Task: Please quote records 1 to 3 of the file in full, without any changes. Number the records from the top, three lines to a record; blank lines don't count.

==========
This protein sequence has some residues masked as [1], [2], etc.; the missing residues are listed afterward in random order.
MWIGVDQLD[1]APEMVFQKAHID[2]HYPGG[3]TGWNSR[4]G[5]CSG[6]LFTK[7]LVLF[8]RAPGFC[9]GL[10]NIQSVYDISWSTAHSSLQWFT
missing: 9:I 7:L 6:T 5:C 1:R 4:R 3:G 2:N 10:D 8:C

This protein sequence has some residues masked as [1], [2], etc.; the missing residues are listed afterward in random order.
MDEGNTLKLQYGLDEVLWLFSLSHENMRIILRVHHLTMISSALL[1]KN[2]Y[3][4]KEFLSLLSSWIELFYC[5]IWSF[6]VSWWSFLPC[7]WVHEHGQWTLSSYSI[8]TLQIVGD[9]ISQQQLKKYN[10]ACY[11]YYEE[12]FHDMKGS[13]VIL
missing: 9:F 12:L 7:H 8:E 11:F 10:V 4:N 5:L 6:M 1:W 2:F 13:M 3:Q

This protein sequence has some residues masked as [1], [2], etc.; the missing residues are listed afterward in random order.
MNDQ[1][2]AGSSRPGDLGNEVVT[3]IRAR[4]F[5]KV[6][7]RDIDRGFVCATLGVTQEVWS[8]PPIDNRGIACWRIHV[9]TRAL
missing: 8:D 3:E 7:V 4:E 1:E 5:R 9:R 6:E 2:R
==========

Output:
This protein sequence has some residues masked as [1], [2], etc.; the missing residues are listed afterward in random order.
MWIGVDQLD[1]APEMVFQKAHID[2]HYPGG[3]TGWNSR[4]G[5]CSG[6]LFTK[7]LVLF[8]RAPGFC[9]GL[10]NIQSVYDISWSTAHSSLQWFT
missing: 9:I 7:L 6:T 5:C 1:R 4:R 3:G 2:N 10:D 8:C

This protein sequence has some residues masked as [1], [2], etc.; the missing residues are listed afterward in random order.
MDEGNTLKLQYGLDEVLWLFSLSHENMRIILRVHHLTMISSALL[1]KN[2]Y[3][4]KEFLSLLSSWIELFYC[5]IWSF[6]VSWWSFLPC[7]WVHEHGQWTLSSYSI[8]TLQIVGD[9]ISQQQLKKYN[10]ACY[11]YYEE[12]FHDMKGS[13]VIL
missing: 9:F 12:L 7:H 8:E 11:F 10:V 4:N 5:L 6:M 1:W 2:F 13:M 3:Q

This protein sequence has some residues masked as [1], [2], etc.; the missing residues are listed afterward in random order.
MNDQ[1][2]AGSSRPGDLGNEVVT[3]IRAR[4]F[5]KV[6][7]RDIDRGFVCATLGVTQEVWS[8]PPIDNRGIACWRIHV[9]TRAL
missing: 8:D 3:E 7:V 4:E 1:E 5:R 9:R 6:E 2:R